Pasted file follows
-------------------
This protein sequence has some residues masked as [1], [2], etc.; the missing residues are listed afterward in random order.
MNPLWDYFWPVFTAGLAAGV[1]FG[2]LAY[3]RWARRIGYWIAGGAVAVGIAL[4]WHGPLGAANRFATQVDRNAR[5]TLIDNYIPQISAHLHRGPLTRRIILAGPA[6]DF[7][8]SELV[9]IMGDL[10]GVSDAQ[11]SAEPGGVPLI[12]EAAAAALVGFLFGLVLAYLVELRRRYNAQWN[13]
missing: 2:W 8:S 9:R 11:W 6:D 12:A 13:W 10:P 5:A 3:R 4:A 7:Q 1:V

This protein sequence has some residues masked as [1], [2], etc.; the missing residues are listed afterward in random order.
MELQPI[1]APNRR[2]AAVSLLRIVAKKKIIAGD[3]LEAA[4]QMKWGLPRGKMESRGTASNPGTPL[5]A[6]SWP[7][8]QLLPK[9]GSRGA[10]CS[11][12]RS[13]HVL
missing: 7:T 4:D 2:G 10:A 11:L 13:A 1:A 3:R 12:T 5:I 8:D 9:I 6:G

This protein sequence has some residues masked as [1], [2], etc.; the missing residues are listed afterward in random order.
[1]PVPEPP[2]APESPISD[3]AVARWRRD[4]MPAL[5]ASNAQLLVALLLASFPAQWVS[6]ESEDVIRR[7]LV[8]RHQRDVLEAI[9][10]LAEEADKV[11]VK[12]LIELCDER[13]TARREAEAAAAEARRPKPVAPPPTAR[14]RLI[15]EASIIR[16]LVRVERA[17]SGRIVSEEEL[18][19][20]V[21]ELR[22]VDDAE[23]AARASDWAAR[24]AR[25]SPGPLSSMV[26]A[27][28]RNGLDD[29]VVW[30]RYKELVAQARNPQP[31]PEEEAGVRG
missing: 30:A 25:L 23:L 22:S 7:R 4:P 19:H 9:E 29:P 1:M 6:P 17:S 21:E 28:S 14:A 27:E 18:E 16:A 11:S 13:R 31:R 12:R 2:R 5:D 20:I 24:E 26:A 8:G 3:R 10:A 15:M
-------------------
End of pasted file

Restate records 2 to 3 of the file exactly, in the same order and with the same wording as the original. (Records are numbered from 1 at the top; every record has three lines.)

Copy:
This protein sequence has some residues masked as [1], [2], etc.; the missing residues are listed afterward in random order.
MELQPI[1]APNRR[2]AAVSLLRIVAKKKIIAGD[3]LEAA[4]QMKWGLPRGKMESRGTASNPGTPL[5]A[6]SWP[7][8]QLLPK[9]GSRGA[10]CS[11][12]RS[13]HVL
missing: 7:T 4:D 2:G 10:A 11:L 13:A 1:A 3:R 12:T 5:I 8:D 9:I 6:G

This protein sequence has some residues masked as [1], [2], etc.; the missing residues are listed afterward in random order.
[1]PVPEPP[2]APESPISD[3]AVARWRRD[4]MPAL[5]ASNAQLLVALLLASFPAQWVS[6]ESEDVIRR[7]LV[8]RHQRDVLEAI[9][10]LAEEADKV[11]VK[12]LIELCDER[13]TARREAEAAAAEARRPKPVAPPPTAR[14]RLI[15]EASIIR[16]LVRVERA[17]SGRIVSEEEL[18][19][20]V[21]ELR[22]VDDAE[23]AARASDWAAR[24]AR[25]SPGPLSSMV[26]A[27][28]RNGLDD[29]VVW[30]RYKELVAQARNPQP[31]PEEEAGVRG
missing: 30:A 25:L 23:L 22:S 7:R 4:P 19:H 9:E 29:P 1:M 6:P 17:S 21:E 28:S 14:A 27:E 18:E 16:A 11:S 13:R 31:R 12:R 2:R 5:D 20:I 24:E 26:A 8:G 3:R 10:A 15:M